Children around the world have a tireless advocate in Olara Otunnu. Officially, he is the Special Representative to the Secretary General of the United Nations for Children and Armed Conflict. To children in need, he is "Hope," as he uncovers the suffering caused by war and ignorance and then works for remedies. He acts as a moral conscience for all of
us who will listen and act to stop the atrocities against
children which are taking place around the world.
There is a large and growing number of children (in the
millions) who are still victims of war, as "its targets or
instruments." Every day, 800 children are killed or maimed by land
mines. Mr. Otunnu and his staff fear that there is a real danger
that the international community, once exposed to so much
violence and intolerance, may come to regard these atrocities
as a NORMAL phenomena. THIS MUST NOT BE ALLOWED TO HAPPEN!
Mr. Otunnu pushes for action. "WORDS ON PAPER CANNOT SAVE CHILDREN AT RISK." The UN must ensure the application of the Universal Declaration of Human
Rights and the Convention of the Rights of the Child. Mr.
Otunnu believes that this can be done, "if the international
community is willing to use its considerable COLLECTIVE
influence to that end."
Over the last two years, Otunnu has
visited Rwanda, Burundi, the Sudan, Kosovo, refugees in
Albania and the former Yugoslav republic of Macedonia,
Mozambique, Columbia and Sierra Leone.
In Rwanda, where an estimated 800,000 people were massacred,
300,000 were children. Forty-five thousand households are headed by
children, 90 percent of whom are girls. Local law did not allow
girls to own agricultural land, essential for the
livelihood of their families. Mr. Otunnu urged the Rwandan
leaders to change the laws. Legislation was finally passed and is soon to be enacted that will allow girls to inherit farms and other properties. Mr. Otunnu will be watching to make sure it happens.
For Mr. Otunnu, this is just the beginning..."visiting Rwanda was
particularly difficult as the people need to cope with the
events of genocide and its aftermath...the people here need
much support from the international community."
In a meeting with the leaders of the Democratic Republic of
the Congo (RDC), Otunnu and his staff were able to negotiate a
temporary cease fire in order to immunize children against
polio and to feed malnourished children. The first round of
polio immunizations were conducted by UNICEF and WHO from
Aug. 13-15, 1999.
Mr. Otunnu also asked the RDC to stop its practice of
recruiting children for combat and asked them to help with
the investigations of civilian massacres. He asked the RDC
to refrain from the practice of using the radio and TV and
public rallies to incite ethnic and racial hatred.
In Burundi, where the Tutsi and Hutu communities had been at
war there is now an "imperfect peace." Mr. Otunnu is focusing on the needs of the large number of displaced people, and is trying to help the country restore health and educational facilities.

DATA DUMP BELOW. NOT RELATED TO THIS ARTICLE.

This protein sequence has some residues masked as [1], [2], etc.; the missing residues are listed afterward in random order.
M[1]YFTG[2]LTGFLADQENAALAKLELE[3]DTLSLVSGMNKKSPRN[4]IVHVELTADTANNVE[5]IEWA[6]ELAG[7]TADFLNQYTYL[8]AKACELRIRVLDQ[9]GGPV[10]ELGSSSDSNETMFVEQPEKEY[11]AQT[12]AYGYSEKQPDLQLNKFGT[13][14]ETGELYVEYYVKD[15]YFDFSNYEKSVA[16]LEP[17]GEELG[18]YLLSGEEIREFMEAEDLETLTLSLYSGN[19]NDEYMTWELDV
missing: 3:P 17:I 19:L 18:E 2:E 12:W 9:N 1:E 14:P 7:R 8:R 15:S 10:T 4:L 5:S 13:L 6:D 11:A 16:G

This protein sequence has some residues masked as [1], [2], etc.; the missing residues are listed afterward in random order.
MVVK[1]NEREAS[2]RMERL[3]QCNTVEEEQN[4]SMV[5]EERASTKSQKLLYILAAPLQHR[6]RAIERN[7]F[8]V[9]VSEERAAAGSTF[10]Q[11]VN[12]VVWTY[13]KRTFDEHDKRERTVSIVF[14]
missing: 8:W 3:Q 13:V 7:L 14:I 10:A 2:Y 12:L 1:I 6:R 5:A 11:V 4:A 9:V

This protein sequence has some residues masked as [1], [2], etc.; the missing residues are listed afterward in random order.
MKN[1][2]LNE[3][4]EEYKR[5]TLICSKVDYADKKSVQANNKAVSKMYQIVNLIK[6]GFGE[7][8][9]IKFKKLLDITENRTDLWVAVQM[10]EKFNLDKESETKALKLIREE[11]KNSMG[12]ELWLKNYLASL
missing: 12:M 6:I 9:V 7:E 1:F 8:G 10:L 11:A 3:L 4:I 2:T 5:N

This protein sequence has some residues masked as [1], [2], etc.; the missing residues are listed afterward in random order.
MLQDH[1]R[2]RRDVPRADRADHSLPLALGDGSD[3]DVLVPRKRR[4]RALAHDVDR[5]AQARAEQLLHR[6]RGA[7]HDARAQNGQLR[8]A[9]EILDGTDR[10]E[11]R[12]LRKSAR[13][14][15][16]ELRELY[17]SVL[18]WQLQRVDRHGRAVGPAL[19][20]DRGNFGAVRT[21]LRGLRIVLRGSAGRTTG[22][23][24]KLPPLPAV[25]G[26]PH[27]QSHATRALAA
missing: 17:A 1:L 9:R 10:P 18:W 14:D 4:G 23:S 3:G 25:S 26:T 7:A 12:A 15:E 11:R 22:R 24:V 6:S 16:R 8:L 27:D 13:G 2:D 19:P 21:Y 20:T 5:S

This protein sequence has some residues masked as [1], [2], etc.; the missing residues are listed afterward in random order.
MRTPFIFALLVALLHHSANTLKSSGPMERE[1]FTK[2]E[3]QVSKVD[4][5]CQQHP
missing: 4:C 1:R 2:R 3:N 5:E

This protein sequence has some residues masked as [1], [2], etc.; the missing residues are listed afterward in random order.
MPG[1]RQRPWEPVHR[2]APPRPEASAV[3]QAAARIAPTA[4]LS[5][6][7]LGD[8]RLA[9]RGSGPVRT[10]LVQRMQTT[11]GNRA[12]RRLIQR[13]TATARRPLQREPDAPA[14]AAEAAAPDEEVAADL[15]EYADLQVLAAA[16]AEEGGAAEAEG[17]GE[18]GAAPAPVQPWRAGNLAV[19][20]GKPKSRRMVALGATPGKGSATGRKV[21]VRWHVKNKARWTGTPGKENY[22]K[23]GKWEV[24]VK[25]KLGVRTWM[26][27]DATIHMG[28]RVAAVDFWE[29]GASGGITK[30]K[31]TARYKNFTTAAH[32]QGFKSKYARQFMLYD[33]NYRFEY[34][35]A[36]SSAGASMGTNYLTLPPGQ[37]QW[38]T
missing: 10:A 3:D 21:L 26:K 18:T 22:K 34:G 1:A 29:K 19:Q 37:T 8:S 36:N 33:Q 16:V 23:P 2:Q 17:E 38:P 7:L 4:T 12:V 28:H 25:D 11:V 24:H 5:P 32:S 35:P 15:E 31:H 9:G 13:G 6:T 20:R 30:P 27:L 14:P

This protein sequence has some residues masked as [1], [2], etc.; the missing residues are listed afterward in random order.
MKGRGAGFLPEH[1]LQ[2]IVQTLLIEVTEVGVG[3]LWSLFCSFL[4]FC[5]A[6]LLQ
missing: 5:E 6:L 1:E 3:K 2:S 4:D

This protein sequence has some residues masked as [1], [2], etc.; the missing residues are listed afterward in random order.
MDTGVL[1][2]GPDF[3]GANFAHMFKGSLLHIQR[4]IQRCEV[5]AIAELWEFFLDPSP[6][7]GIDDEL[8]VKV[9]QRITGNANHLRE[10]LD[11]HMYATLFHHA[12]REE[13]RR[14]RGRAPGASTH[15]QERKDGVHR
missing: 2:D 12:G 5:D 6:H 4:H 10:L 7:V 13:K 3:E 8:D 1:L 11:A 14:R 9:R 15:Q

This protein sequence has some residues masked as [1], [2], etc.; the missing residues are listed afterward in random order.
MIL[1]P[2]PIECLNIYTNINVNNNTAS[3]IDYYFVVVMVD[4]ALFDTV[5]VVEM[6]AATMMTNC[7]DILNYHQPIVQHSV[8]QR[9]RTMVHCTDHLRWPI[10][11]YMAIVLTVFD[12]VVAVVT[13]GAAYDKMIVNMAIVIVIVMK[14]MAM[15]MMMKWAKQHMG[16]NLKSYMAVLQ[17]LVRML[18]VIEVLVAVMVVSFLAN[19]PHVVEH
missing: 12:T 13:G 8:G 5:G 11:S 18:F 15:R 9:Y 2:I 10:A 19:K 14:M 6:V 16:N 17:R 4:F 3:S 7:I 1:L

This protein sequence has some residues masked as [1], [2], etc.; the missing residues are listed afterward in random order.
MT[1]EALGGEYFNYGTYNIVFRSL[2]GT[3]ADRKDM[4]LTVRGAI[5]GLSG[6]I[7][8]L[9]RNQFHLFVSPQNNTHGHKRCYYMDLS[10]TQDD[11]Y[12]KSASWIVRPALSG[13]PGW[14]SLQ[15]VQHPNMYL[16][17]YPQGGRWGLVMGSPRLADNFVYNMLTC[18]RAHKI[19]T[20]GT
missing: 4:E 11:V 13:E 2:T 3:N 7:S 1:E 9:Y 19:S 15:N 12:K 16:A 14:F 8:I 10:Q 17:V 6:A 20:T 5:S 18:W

In the Sudan, Otunnu visited the areas under control of the
government and the Sudan People's Liberation Movement (SPLM).
In his meetings he secured commitments from the SPLM and the
Government of the Sudan not to use land mines. He told both
parties that bombing hospitals, burning villages and
abductions were entirely unacceptable. Everywhere in the
Sudan that the Special Representative visited, the message
from the people was loud and clear, "Go tell our leaders and
the outside world that we just want peace. And we want
education for our children." Otunnu is getting their words
Mr. Otunnu has visited Kosovo where children constituted
over 65% of those who were expelled from their homes. At the
end of his visit he put forward an agenda for action for the
children of Kosovo which included:
a. Ensure basic survival needs including food shelter, access to
clean water, and basic health services, especially
b. Renunciation of separated families. This
requires support from international agencies to help locate
and connect displaced family members.
c. Trauma counseling
In dealing with signs of severe trauma among refugee children, toys, games
and balls were among the most essential contributions to
help restore a measure of normalcy to the children's lives.
d. Schooling for refugees The capabilities
of local schools in host communities need to be expanded.
THE ACTION PLAN FOR CHILDREN OF KOSOVO is evolving as the people
return, resettle and rebuild. There are many issues to respond to:
1. Create a UN mission in Kosovo, with special attention to education and the development of curricula suitable for the different ethnic groups
and the organization of mixed classes.
2. Reconciliation between enemies - the intensity of hate engendered by
the recent conflicts has left deep scars in the minds of children,
requiring trauma counseling.
3. LAND MINES and UNEXPLODED ORDINANCE present a significant problem for
children and farmers.
4. VOICES OF CHILDREN TV and Radio projects devoted to children.
5. NEIGHBORHOOD INITIATIVE, focusing on cross-border issues of education, reconciliation, movement of children across borders, sexual exploitation of children and adolescents across borders and small arms
The children of the world can feel secure that their champion, Mr. Otunnu,
will fight for them. He hopes we will all join him, in whatever large or
small way we can.